Opinion

My female students don’t want to run for office. That needs to change.

Alexandria Ocasio-Cortez, the winner of a Democratic congressional primary in New York, reacts while talking to the media, Wednesday, June 27, 2018, in New York. Ocasio-Cortez upset U.S. Rep. Joe Crowley and will be a new member of the U.S. House.
Alexandria Ocasio-Cortez, the winner of a Democratic congressional primary in New York, reacts while talking to the media, Wednesday, June 27, 2018, in New York. Ocasio-Cortez upset U.S. Rep. Joe Crowley and will be a new member of the U.S. House. AP Photo

The massive interest in the 2018 midterm elections has caused a renewed interest in the role of women in politics. The question of what difference “the woman voter” or “the woman candidate” makes to American democracy has captured our attention.

Women securing 100 seats in the U.S. House for the first time in American history shows that women have more political power than ever. However, the Brett Kavanaugh confirmation hearings exhibited few differences from the earlier Clarence Thomas hearings, seeming to reiterate that women have diminished power in a male-dominated political environment. A panel comprised primarily of men dismiss claims of sexual assault and took a man at his word, allowing him to assume one of the most powerful posts in the country.

This dominance of men in electoral politics often has translated into few women expressing any interest in running for political office. Each year in my Gender, Politics and Policy class it is extremely rare for even one of my female students to express an interest in running for elected office.

Despite this preponderance of male power, this midterm election marked a positive transformation of women’s political consciousness. Women have been less likely to run for political office, and this has not changed much with recent generations. This year, however, a dramatic shift occurred with the Center for American Women and Politics reporting that 476 women were running for the U.S. House of Representatives alone. This is 178 more women than the last record in 2012. These numbers do not even count the larger number of women running for state legislatures.

The 2018 midterm election is evidence that women no longer feel that women’s only avenues for change fall within the traditional inclinations to improve home and community. Women are finding an outlet in electoral politics. The public service motivation of women is quite high, especially among young women. As women gain more seats in Congress and state legislatures, we might expect gendered changes in political discourse and disposition, with a public service ethic replacing the anger and demonization that is common today.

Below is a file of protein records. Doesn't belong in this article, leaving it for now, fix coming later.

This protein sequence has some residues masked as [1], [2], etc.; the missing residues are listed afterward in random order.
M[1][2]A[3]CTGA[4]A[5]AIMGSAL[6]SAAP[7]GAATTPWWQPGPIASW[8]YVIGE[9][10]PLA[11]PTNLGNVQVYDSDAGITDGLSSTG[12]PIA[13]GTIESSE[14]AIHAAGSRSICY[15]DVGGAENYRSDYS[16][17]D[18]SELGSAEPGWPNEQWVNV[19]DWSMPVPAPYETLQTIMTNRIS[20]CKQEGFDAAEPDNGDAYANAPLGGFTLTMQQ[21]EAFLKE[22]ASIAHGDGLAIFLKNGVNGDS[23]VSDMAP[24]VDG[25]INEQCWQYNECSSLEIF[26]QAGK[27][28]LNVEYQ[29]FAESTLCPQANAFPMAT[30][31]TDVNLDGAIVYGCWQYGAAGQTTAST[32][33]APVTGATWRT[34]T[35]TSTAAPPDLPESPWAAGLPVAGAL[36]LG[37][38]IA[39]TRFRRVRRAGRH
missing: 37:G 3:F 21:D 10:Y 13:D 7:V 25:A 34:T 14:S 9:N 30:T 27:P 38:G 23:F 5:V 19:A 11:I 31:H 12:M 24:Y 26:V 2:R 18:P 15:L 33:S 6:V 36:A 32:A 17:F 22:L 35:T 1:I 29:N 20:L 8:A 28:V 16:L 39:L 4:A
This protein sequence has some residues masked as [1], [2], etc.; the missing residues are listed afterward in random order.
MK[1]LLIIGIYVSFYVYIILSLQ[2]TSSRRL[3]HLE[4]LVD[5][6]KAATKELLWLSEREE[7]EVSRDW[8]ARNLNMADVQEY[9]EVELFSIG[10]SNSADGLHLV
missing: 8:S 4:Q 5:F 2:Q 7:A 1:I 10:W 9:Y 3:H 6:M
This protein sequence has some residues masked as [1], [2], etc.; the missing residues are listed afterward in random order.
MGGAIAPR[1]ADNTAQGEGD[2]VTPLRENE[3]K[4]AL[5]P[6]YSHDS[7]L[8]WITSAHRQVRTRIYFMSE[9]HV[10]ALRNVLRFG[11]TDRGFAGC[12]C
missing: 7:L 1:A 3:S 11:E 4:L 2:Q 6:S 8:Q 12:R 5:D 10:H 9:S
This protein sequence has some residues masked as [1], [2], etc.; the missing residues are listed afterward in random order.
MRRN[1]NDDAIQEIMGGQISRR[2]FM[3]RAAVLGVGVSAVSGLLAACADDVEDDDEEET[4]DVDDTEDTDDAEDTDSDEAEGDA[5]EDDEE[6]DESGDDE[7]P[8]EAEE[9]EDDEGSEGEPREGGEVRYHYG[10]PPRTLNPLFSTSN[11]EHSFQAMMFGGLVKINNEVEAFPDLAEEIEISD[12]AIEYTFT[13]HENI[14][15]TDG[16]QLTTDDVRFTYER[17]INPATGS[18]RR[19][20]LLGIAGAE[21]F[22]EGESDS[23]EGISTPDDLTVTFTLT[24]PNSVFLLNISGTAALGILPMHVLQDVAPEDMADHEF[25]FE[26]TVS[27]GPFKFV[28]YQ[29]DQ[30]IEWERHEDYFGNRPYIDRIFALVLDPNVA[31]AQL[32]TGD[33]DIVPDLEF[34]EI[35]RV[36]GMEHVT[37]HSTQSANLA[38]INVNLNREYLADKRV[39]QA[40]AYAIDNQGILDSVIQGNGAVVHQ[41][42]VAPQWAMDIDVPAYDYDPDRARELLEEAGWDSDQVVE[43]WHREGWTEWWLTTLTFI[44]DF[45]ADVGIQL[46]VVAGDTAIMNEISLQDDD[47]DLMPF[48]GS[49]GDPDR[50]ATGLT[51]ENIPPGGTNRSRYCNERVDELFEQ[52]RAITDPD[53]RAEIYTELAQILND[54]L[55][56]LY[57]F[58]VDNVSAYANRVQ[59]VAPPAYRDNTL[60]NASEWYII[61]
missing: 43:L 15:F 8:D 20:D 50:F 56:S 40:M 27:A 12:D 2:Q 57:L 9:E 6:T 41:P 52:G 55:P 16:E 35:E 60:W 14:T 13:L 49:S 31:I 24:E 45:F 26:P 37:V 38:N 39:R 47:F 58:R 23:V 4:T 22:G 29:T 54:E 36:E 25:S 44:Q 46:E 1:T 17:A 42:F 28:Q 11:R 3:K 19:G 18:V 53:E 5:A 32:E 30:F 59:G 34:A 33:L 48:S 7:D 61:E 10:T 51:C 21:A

Women in the United States have vast experience in public service, and they outnumber men in public administration graduate programs nearly three to one. While we see President Trump focusing on increasing media attention and public support through grandstanding and weaponizing fear, women serve across our country delivering public services in some of the most effective and efficient ways of any democracy. This is truly what the elected representative should be and could be with the mass inclusion of women in elected offices. While we saw an overwhelming number of female candidates this year, we are still far behind the 50 percent mark of equality in representation.

When I ask my female students at Salem College what they want to do, almost every one of them says that they want to provide more opportunities for people. This surely should be a goal of the elected representative. This commitment to improving the lives of others should be the feature that voters look to rather than a commitment to demonizing and weakening opponents or social groups who do not share the candidates’ values.

As I prepare to teach an upcoming semester of Gender, Politics and Policy, I hope my students will be more likely to say they want to run for political office. This election has yielded a cohort of winning female role models who are as diverse and dedicated to their role as public servants as are my students.

Elizabeth Wemlinger is assistant professor of political science and public policy at Salem College in Winston-Salem.
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